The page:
Michael: Ken Mandelbaum did it, yes.
Ken: I used to get that at Summer Stock. We would all wait for it to arrive.
Michael: It was incredibly cheaply made, though. I remember the paper was the cheapest stock paper that you could have. I think there were pieces of wood still floating around in it. The pictures were always kind of off-kilter and captions were off-center and it was full of typos, but we had a lot of fun putting it out. It never made any money whatsoever and it was eventually going to collapse sooner or later but it was fun. John Harris and I took it over from the guys who had been there before and we brought a little more showbiz-y quality to it, because I, early on, became interested in what was going on behind the scenes, where the money was, how the money was deployed, some of the fights and feuds that were going on backstage, because I often think, with most of the shows that I see, what’s happening offstage is far more interesting than what’s happening onstage. So we injected that into the magazine and we were also able to get quite big writers to do pieces for us. I remember Arthur Miller used to review books for us and Edward Albee would write essays for us and Martin Godfrey would weigh in on Andrew Lloyd Webber. Eric Bentley wrote a beautiful, beautiful obituary for Laurence Olivier and another one for Samuel Beckett. Again, these were people who, because the theater was not thriving back in the late ‘80s and early ‘90s, they weren’t being asked to do a lot of stuff. I just got Arthur Miller’s home phone number in Roxbury, Connecticut and said, “Mr. Miller, there’s this book on the history of drama criticism in England. Would you review it?” I thought it would be fun to have a playwright review a critic – it was Irving Wardle, a very famous British critic, and the book’s actually quite good – and he said, “Sure.” That was it. He was my book reviewer.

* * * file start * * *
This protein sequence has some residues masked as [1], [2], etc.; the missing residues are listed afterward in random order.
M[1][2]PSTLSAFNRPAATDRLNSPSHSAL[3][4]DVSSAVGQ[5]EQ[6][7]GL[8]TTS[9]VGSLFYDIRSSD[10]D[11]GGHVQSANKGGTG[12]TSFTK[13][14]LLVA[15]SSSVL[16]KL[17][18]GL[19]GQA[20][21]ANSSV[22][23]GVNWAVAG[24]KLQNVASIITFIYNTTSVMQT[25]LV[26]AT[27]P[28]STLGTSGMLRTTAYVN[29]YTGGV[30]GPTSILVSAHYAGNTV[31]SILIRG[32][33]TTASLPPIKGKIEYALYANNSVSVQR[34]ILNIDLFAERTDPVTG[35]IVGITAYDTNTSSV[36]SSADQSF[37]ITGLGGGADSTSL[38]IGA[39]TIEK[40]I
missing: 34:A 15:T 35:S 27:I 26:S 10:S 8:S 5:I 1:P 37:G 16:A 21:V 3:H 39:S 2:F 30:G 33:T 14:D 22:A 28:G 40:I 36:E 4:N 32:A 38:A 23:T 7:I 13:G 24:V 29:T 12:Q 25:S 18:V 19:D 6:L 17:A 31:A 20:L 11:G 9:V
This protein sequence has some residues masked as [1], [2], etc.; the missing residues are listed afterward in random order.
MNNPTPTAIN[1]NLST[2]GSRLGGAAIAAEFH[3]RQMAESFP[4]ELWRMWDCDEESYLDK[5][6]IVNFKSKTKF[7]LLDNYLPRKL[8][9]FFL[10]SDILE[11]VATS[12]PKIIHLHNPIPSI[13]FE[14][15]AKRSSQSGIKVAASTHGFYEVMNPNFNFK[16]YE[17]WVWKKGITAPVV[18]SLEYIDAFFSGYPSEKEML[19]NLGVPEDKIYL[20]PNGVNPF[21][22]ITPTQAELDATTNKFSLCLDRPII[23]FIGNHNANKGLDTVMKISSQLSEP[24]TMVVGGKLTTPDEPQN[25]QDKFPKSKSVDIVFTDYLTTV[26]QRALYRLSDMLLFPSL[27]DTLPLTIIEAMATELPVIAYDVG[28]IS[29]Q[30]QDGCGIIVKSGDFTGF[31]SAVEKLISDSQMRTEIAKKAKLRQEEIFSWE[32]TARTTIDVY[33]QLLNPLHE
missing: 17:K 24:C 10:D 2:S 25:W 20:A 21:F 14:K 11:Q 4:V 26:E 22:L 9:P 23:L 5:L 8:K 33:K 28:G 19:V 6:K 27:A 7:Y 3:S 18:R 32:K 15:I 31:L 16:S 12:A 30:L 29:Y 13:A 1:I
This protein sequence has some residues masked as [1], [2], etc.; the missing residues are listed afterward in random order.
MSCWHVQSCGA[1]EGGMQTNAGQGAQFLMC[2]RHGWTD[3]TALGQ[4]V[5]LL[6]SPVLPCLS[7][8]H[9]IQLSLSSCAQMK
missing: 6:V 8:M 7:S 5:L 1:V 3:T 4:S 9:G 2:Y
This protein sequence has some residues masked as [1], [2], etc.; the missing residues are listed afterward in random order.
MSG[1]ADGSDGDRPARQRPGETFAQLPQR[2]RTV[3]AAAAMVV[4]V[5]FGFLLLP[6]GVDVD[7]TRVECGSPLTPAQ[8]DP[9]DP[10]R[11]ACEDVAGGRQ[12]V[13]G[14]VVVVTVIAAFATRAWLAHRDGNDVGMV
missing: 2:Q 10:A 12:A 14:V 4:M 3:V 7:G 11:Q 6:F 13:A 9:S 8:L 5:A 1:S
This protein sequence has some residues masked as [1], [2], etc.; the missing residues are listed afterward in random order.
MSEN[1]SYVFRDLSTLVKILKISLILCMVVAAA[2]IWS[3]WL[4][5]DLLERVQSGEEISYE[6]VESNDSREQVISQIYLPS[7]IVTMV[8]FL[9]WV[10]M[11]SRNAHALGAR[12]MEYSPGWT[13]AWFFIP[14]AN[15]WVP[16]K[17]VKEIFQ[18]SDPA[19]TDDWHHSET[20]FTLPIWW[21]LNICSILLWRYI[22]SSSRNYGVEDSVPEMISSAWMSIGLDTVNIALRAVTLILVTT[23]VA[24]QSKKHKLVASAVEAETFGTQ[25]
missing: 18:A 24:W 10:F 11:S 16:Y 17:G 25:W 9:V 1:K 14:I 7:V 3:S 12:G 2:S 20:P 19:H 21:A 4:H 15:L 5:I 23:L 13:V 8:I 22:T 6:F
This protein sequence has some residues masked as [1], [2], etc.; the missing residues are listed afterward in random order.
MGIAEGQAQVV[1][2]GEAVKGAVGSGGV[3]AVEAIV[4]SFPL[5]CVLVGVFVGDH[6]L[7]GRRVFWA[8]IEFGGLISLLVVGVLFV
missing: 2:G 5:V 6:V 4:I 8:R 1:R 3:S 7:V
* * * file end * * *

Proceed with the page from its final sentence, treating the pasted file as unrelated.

Ken: That’s a pretty good staff you had working for you back then.
Michael: He had one funny grammatical problem, though. Whenever it was “who’s,” as in, “Who is going to the theater tonight?” he always wrote “whose,” the possessive version. I thought that was interesting. Here’s one of America’s greatest writers and he couldn’t distinguish between “who’s” and “whose.”
Ken: The only thing better than that would be if you told me he used the wrong “your.”
Michael: It was one of those things. I would say, “Everything’s fine. Any changes you want to make before we go to press?” “No.” I said, “I hope I can count on you again for another review,” and he would say, “Righto!”
Ken: So you jumped over to the Post.
Michael: I went to the Daily News first.
Ken: You went to the Daily News, that’s right. Was it that you wanted to write a gossip column or did they need a gossip column for Broadway?